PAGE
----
Interview :: Amon Tobin
May 7th 2012
When Amon Tobin was 13 he saved up his money to buy a dual cassette player. In his spare time he would record the Sunday night Top 40 and edit these songs to create an original and innovative take on the sound. He would then go to school of a Monday morning and sell these tapes to his friends.
Unaware of it at the time, Tobin’s early passions for sampling and musical experimentation would come to drive his bizarre and unique sound. At the start of his career he was making heavy jazz music created with modern technology that incited unheard of 10.0 ratings on Pitchfork and deemed comparisons to composers such as Quincy Jones. These techniques were so exceptionally rare that people labelled his 1997 album, Bricolage, as one of the most inventive records of the decade. In the 2000s Tobin was still using samples, but this time by means of authentic sounds that he had created himself.
Last year, Amon Tobin delivered to his listeners ISAM, his seventh full-length album that evolved into a sci-fi psychedelia of “sound sculpture”. This time, the originality stems from his use of varying mediums to unleash his album. With a sculptural exhibition created by Tessa Farmer that includes a piece to accompany every song on the album, Tobin has reached out to audiences that would perhaps not usually approach his music. On the other side of the spectrum, there lies his ISAM live show that will come to Australia as a part of the Vivid LIVE festival in June. It is described as an “audio visual tour de force” that breaks ground in its use of synchronized computer graphics onto a 3D set. The piece allows the viewer to experience something unique while at the same time going on an evocative, adolescent fantasy of being in a space ship.
Amon Tobin spoke to me, with a delicate British accent and humility unexpected from a man of his calibre. We discussed the early days, reversing the gender of his voice on ISAM and his upcoming tour in Australia.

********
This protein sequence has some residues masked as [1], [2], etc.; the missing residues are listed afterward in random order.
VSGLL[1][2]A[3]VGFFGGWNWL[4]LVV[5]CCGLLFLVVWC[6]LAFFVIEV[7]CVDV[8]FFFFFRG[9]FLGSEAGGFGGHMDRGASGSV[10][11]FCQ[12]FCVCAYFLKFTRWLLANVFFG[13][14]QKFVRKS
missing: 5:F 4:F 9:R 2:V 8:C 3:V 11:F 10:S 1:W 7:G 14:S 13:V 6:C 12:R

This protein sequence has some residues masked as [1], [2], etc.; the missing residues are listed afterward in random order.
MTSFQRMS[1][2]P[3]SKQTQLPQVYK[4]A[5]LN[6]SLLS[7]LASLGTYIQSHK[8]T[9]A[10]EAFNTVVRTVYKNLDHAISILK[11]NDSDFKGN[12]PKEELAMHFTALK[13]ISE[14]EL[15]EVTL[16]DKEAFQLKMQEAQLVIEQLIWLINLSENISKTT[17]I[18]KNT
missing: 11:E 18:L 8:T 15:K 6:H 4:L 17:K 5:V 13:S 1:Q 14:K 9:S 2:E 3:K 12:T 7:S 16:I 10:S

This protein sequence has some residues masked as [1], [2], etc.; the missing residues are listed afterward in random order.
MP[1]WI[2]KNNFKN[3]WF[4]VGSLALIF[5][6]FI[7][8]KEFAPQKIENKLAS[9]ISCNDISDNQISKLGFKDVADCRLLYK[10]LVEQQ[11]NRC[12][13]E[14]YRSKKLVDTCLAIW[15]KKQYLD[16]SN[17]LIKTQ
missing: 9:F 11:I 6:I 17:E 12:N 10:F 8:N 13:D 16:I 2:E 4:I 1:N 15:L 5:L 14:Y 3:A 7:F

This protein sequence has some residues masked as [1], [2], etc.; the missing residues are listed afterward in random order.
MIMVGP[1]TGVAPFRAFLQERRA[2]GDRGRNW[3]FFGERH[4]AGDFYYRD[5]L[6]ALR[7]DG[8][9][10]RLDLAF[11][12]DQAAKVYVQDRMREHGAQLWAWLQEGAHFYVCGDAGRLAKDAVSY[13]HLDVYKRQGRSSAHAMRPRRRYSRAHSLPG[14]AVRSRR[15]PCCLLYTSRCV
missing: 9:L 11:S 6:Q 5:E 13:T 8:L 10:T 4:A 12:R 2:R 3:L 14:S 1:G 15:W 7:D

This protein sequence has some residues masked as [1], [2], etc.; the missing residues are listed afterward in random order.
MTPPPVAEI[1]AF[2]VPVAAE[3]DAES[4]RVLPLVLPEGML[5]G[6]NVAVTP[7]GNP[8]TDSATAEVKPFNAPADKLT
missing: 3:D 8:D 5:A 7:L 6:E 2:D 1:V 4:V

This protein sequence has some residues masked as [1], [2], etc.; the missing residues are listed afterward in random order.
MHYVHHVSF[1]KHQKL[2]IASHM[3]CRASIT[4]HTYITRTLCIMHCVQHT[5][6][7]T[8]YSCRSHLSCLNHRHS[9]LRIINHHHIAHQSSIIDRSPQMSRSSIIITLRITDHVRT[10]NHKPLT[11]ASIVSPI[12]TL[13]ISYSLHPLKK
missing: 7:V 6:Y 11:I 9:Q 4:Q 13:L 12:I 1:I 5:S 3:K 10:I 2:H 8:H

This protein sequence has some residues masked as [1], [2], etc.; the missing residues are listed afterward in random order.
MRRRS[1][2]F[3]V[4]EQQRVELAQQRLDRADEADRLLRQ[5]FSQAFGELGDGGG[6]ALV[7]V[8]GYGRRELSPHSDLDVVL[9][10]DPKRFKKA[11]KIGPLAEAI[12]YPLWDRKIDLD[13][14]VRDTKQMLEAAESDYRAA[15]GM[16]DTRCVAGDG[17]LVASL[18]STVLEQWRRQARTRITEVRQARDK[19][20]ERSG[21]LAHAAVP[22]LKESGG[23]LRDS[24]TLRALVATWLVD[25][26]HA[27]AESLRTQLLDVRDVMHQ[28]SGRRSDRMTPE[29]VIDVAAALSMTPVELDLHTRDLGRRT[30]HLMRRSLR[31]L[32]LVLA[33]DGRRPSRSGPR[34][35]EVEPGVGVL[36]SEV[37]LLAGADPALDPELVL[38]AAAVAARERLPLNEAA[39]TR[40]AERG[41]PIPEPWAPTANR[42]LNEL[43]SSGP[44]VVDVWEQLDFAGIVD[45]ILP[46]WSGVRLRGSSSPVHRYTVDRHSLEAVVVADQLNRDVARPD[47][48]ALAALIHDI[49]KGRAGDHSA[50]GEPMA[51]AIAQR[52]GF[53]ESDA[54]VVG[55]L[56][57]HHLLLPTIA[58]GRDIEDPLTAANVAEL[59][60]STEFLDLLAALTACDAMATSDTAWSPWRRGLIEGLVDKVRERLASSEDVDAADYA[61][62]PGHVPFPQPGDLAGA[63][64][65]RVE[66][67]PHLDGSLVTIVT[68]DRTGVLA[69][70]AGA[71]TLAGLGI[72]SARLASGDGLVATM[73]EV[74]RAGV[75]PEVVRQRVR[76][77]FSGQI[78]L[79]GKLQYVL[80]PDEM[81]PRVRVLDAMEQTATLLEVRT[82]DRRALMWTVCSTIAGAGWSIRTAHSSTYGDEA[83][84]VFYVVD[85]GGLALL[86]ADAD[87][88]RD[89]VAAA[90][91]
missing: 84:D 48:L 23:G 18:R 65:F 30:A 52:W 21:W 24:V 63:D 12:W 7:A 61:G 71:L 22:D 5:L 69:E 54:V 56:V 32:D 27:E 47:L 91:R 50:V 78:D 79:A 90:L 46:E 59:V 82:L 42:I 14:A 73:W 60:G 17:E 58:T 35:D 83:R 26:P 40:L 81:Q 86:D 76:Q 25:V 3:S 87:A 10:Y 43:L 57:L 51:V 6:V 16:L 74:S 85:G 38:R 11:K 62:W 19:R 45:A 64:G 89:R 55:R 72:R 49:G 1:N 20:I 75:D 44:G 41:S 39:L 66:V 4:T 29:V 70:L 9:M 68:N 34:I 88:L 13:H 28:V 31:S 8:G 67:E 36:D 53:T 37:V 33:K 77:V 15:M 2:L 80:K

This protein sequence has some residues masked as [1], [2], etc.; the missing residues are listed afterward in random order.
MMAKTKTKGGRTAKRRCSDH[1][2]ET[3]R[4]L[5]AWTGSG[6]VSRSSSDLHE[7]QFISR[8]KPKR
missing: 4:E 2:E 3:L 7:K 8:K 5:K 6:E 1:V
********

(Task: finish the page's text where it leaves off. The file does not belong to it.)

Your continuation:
AD: So let’s start with ISAM, tell me about the album, where did the ideas come from?
AT: I guess I’ve been moving on from where I left off with Foley Room and trying to figure out what I could do with sound and synthesis. I got really interested in the idea of merging sound and getting field recordings and trying to explore what’s possible. You know, I’m interested with that on a personal level, so it’s an exploration of all these things so really that’s what it’s all about.
You’ve never used your own voice in your music before this album. I’m really interested in how you used it on tracks such as ‘Kitty Cat’.
Oh right yeah. A lot of the stuff I did on the record I was trying to find out if I could just do it. I had this idea for a song where I wanted to sing, but I can’t sing for shit. So I was thinking, “I should try and make a character that can sing,” and I came up with two different characters for different songs. I messed around with different kinds of software that could help me do that and I ended up seeing how far I could get with using a made up female character. And I did, I felt really good about it. I was actually quite shy about it because I wasn’t sure how people would take it. I did it and I didn’t really tell anyone about it and I was going to keep it a secret and keep it as a guest vocalist so no one would know what it was. But in the end I figured it would be more interesting that it was me doing it. So I ended up just biting the bullet and confessing that I did it. Ironically, not many people ask me about it because they just assume that it was a guest vocalist.